The chemical and physical properties of nanoparticle surfaces have significant effects on their growth processes and the resulting morphology. Hydrothermally grown KNbO3, KTaO3, and KTa1-xNbxO3 were studied to examine the complex relationships between surface composition, phase, chemistry, and energetics and how these may be used to model and thereby control nanoparticle growth mechanisms. Two different composition-dependent growth modes were identified, where one type formed smooth surface facets, while the other resulted in roughened nanoparticle morphologies. Electron microscopy characterization, density functional theory calculations, and mathematical growth models were used to illuminate the role of surface properties and chemisorption on the nanoparticle growth morphology. Surface energy reduction by chemisorption can increase the rate of terrace nucleation, driving the roughening of these lower energy nanoparticle surfaces.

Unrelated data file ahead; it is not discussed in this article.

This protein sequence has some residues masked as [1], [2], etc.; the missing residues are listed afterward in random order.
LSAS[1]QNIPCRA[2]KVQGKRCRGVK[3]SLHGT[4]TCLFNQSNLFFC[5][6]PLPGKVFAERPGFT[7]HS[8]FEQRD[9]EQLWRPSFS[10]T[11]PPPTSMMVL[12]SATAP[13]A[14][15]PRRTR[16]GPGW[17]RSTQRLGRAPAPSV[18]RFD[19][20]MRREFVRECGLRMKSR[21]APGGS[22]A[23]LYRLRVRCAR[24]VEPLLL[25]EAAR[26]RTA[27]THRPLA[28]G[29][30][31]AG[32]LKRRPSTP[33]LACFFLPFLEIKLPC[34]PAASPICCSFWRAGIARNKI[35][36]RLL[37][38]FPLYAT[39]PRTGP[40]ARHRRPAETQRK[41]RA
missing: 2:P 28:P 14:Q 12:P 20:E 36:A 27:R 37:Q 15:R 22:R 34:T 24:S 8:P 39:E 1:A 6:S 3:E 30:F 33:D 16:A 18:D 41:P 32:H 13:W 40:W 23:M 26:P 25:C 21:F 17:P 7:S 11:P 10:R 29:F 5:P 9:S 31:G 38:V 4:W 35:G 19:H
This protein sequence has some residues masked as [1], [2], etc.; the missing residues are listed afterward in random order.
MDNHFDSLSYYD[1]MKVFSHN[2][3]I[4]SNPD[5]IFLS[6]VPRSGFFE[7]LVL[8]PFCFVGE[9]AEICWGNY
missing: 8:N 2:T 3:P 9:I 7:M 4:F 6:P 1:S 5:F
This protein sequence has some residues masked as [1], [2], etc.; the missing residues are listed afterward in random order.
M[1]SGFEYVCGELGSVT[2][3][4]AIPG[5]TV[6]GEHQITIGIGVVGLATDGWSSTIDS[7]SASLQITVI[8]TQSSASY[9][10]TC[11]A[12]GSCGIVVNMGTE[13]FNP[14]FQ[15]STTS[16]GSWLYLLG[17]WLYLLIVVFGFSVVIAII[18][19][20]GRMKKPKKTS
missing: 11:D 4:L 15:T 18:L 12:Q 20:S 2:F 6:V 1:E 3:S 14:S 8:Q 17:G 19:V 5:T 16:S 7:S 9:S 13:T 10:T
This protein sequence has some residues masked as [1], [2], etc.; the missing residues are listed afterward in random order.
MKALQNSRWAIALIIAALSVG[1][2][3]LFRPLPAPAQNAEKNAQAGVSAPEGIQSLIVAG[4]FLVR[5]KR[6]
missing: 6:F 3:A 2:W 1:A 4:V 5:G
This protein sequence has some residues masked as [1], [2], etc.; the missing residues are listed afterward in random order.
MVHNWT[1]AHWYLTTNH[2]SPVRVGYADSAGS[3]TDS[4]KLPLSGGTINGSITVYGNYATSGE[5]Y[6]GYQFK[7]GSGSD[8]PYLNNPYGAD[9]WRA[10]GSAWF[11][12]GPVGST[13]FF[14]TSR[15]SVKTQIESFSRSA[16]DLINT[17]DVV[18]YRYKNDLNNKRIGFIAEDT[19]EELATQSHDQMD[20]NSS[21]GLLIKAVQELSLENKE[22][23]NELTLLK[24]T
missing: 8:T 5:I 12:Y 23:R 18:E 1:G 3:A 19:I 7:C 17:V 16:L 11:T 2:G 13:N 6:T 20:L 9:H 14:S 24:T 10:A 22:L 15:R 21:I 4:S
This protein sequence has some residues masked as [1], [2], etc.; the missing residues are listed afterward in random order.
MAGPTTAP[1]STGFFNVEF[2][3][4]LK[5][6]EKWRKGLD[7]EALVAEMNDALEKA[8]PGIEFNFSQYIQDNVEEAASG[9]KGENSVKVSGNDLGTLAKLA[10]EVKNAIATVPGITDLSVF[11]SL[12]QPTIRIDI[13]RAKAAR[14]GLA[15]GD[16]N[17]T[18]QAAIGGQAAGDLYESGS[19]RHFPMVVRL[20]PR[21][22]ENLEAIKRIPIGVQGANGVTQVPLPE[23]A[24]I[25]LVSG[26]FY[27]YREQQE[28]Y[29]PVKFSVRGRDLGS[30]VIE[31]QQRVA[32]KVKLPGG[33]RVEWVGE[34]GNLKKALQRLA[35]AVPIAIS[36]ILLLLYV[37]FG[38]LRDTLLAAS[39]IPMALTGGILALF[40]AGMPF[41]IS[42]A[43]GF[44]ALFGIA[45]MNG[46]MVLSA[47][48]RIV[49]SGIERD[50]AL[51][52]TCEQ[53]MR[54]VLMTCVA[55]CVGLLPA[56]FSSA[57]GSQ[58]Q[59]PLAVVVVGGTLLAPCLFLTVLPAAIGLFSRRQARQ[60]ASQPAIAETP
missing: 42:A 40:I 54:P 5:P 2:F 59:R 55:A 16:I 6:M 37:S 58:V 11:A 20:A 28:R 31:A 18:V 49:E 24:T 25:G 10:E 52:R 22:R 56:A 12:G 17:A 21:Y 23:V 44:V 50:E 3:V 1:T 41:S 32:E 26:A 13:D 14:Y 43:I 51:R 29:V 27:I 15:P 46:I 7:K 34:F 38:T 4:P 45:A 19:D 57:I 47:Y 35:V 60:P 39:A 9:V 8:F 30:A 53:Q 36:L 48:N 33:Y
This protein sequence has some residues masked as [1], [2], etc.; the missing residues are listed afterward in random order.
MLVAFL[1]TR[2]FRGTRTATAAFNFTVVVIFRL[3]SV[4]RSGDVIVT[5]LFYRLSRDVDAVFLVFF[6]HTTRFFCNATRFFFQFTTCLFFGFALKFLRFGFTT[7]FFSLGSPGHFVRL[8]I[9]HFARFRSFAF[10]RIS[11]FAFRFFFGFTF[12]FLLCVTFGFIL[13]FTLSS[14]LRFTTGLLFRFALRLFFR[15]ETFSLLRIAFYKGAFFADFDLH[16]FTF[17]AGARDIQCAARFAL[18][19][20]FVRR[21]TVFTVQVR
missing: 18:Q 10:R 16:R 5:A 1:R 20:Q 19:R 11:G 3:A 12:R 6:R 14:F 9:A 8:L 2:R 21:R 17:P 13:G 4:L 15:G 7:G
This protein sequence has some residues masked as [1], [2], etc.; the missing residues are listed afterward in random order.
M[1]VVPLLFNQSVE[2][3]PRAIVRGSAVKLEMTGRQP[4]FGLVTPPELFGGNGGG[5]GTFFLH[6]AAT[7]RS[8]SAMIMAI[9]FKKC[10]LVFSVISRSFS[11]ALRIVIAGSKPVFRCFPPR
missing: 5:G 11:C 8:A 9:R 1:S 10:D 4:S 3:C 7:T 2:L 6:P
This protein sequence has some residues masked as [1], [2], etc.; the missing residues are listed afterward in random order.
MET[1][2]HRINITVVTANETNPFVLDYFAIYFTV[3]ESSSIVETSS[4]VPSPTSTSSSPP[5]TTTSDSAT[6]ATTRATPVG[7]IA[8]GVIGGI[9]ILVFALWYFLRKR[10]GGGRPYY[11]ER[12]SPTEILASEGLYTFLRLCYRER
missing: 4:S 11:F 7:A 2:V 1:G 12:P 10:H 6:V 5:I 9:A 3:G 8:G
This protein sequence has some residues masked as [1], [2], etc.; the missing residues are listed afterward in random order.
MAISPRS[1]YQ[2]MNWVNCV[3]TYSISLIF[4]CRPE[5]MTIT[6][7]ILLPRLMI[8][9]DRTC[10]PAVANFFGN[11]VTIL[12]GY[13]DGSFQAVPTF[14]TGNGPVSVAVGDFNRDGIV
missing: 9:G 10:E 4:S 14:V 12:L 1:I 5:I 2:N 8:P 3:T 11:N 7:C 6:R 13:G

ASJC Scopus subject areas
- Electronic, Optical and Magnetic Materials
- Physical and Theoretical Chemistry
- Surfaces, Coatings and Films